Rick Ross Cancels Tour As His Gangster Appropriation Shtick Gets Scary

Rick RossOn Friday afternoon, Rick Ross announced he was canceling the remainder of his current Maybach Music Group tour. The official reason, according to his reps, is “apparent lack of organization and communication on the part of the tour promoter.” The unofficial reason is a lot scarier than poor logistics.

The MMG tour launched November 2, was scheduled through December 2, and was intended to be extended through December 16. And its cancellation came, Billboard points out, “a day after Ross canceled two shows in North Carolina … [reportedly] due to threats from the Gangster Disciples street gang.” You can see the threats online — because this is 2012, and even gangsters beef on YouTube — and they’re not pleasant.

In the video, a series of men and women, most with bandannas covering their faces, mean-mug the camera, throw up their hand signs and chant their crew name, and make it clear that Rick Ross should fear for his life. Ross’s offense, as is tangentially explained in the video, is his 2010 smash “B.M.F.,” on which he boasts: “I feel like Big Meech / Larry Hoover.” The latter, currently serving out concurrent life sentences at the supermax prison in Florence, Colorado, was the leader of Gangster Disciples, a multi-state criminal operation.

I have, you might well be thinking, seen this episode before. And I hear you. Ross’s complicated fabrications have been well documented; it’s the kind of thing that was fascinating once, but now just feels like an obligatory mention. Yes, he worked as a P.O. Yes, he makes a bunch of shit up. No, it hasn’t hindered his career. Let’s keep it moving.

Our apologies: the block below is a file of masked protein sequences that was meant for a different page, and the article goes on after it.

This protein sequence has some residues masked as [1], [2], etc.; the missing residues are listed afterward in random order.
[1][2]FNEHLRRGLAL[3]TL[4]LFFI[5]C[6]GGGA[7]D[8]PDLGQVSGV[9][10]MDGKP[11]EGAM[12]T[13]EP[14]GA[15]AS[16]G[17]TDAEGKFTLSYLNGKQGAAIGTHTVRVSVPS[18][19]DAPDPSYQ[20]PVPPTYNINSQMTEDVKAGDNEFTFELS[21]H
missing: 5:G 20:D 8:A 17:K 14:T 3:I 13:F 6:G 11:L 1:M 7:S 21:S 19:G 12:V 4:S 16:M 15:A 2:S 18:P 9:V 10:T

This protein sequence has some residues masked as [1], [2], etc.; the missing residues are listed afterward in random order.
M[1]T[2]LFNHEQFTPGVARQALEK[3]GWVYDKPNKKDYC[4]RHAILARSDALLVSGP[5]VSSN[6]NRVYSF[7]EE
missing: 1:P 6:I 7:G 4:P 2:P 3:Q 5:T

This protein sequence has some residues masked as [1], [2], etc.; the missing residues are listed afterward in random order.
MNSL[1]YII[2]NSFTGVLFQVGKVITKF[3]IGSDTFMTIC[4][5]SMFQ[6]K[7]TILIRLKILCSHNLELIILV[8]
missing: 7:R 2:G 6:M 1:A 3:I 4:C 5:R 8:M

But so far, the closest Rick’s come to actual retribution for his gangster appropriation is a courtroom. And when “Freeway” Ricky Ross — the infamous drug dealer from whom Rozay nicked his stage name — lost a lawsuit in 2010 (“Plaintiff alleges that his name was well known in the drug trade … This illegal activity … [does] not provide support for Plaintiff having a valid trademark for his name”), it seemed like the bearded one was set to enjoy his rap largesse, free and clear. His beef with Young Jeezy stemmed over “B.M.F.,” too — Jeezy really does know Big Meech, and he’s made it clear, “it’s over for you clowns as soon as” his dude “hits them streets.” (Demetrius “Big Meech” Flenory is currently scheduled for release in 2032.) But that never want further than some not-particularly-high-profile diss tracks. Now, though, Rick Ross is being threatened with a punishment of the physical kind. It’s the Alabama chapter that has called out Ross, although they make it clear he should be vigilant for threats throughout the country.

In his statement, Ross doesn’t mention the threats as a factor in the tour cancellation. All he said was “I want to apologize to all of my fans who I missed performing for due to the cancellations and want to let them know that I will get back to their cities. I enjoyed my experience with my little bros Wale and Meek Mill and I’m ready to get back in the studio to make good music.” And so it might very well be true that the Gangster Disciples have nothing to do with the cancellations. But if this is about Ross taking the threats seriously, I’m glad he’s made that choice. No one wants to see anyone get hurt. This should be about security, not looking tough.

And so, a story line we thought was fully chewed and digested has just gotten an odd new twist. Peculiarities have always trailed Rick Ross’s career: This is the man who managed to turn a double-seizure into a WingStop promo opp. But now he’s basically living out the plot of CB4. Gusto’s out of prison, and wants his damn money.

It’d probably be fruitless to try and point out the nuance in “B.M.F.,” but in all fairness, he is being upfront about his appropriation. Ross only said he thinks he’s Larry Hoover.

Filed Under: Rick Ross

Amos Barshad has written for New York Magazine, Spin, GQ, XXL, and the Arkansas Times. He is a staff writer for Grantland.

Archive @ AmosBarshad